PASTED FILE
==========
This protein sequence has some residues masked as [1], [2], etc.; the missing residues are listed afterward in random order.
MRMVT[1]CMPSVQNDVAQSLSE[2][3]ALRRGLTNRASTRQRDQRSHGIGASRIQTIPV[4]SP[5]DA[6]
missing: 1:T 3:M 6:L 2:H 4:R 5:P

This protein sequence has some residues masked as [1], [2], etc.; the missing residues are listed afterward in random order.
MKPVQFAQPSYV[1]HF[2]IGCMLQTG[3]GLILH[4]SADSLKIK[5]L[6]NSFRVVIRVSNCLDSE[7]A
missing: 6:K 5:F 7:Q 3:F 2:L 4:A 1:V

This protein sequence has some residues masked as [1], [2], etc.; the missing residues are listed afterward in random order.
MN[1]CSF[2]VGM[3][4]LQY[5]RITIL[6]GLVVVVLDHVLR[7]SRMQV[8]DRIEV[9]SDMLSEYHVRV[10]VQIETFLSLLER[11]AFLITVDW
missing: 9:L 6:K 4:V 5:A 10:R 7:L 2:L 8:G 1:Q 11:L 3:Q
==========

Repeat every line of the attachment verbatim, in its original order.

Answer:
This protein sequence has some residues masked as [1], [2], etc.; the missing residues are listed afterward in random order.
MRMVT[1]CMPSVQNDVAQSLSE[2][3]ALRRGLTNRASTRQRDQRSHGIGASRIQTIPV[4]SP[5]DA[6]
missing: 1:T 3:M 6:L 2:H 4:R 5:P

This protein sequence has some residues masked as [1], [2], etc.; the missing residues are listed afterward in random order.
MKPVQFAQPSYV[1]HF[2]IGCMLQTG[3]GLILH[4]SADSLKIK[5]L[6]NSFRVVIRVSNCLDSE[7]A
missing: 6:K 5:F 7:Q 3:F 2:L 4:A 1:V

This protein sequence has some residues masked as [1], [2], etc.; the missing residues are listed afterward in random order.
MN[1]CSF[2]VGM[3][4]LQY[5]RITIL[6]GLVVVVLDHVLR[7]SRMQV[8]DRIEV[9]SDMLSEYHVRV[10]VQIETFLSLLER[11]AFLITVDW
missing: 9:L 6:K 4:V 5:A 10:R 7:L 2:L 8:G 1:Q 11:L 3:Q